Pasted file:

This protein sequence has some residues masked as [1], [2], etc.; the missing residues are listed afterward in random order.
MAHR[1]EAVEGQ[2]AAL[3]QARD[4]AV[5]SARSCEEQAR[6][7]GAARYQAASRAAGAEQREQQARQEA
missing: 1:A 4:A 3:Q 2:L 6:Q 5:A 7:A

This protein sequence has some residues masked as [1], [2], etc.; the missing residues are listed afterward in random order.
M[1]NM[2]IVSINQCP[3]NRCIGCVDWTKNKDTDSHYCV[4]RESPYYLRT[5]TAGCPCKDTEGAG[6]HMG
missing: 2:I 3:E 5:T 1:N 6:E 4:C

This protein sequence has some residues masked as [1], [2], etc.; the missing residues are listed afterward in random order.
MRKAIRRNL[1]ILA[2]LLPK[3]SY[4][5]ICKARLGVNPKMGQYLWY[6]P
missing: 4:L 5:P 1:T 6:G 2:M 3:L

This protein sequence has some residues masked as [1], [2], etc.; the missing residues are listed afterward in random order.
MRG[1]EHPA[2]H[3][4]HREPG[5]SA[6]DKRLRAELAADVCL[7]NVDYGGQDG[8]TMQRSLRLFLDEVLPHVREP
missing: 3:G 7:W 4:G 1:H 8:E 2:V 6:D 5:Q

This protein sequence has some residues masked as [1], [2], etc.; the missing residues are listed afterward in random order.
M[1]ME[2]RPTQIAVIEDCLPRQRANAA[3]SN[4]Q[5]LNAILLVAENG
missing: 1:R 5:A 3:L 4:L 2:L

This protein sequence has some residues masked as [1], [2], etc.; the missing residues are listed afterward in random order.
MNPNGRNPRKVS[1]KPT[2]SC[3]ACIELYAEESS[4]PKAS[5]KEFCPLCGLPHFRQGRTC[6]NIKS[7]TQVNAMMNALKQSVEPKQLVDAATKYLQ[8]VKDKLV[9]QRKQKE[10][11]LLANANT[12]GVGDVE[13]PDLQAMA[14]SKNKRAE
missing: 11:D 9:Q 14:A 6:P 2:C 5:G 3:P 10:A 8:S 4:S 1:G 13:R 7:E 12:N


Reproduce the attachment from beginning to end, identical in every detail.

This protein sequence has some residues masked as [1], [2], etc.; the missing residues are listed afterward in random order.
MAHR[1]EAVEGQ[2]AAL[3]QARD[4]AV[5]SARSCEEQAR[6][7]GAARYQAASRAAGAEQREQQARQEA
missing: 1:A 4:A 3:Q 2:L 6:Q 5:A 7:A

This protein sequence has some residues masked as [1], [2], etc.; the missing residues are listed afterward in random order.
M[1]NM[2]IVSINQCP[3]NRCIGCVDWTKNKDTDSHYCV[4]RESPYYLRT[5]TAGCPCKDTEGAG[6]HMG
missing: 2:I 3:E 5:T 1:N 6:E 4:C

This protein sequence has some residues masked as [1], [2], etc.; the missing residues are listed afterward in random order.
MRKAIRRNL[1]ILA[2]LLPK[3]SY[4][5]ICKARLGVNPKMGQYLWY[6]P
missing: 4:L 5:P 1:T 6:G 2:M 3:L

This protein sequence has some residues masked as [1], [2], etc.; the missing residues are listed afterward in random order.
MRG[1]EHPA[2]H[3][4]HREPG[5]SA[6]DKRLRAELAADVCL[7]NVDYGGQDG[8]TMQRSLRLFLDEVLPHVREP
missing: 3:G 7:W 4:G 1:H 8:E 2:V 6:D 5:Q

This protein sequence has some residues masked as [1], [2], etc.; the missing residues are listed afterward in random order.
M[1]ME[2]RPTQIAVIEDCLPRQRANAA[3]SN[4]Q[5]LNAILLVAENG
missing: 1:R 5:A 3:L 4:L 2:L

This protein sequence has some residues masked as [1], [2], etc.; the missing residues are listed afterward in random order.
MNPNGRNPRKVS[1]KPT[2]SC[3]ACIELYAEESS[4]PKAS[5]KEFCPLCGLPHFRQGRTC[6]NIKS[7]TQVNAMMNALKQSVEPKQLVDAATKYLQ[8]VKDKLV[9]QRKQKE[10][11]LLANANT[12]GVGDVE[13]PDLQAMA[14]SKNKRAE
missing: 11:D 9:Q 14:A 6:P 2:C 5:G 3:P 10:A 8:S 4:S 1:G 13:R 7:E 12:N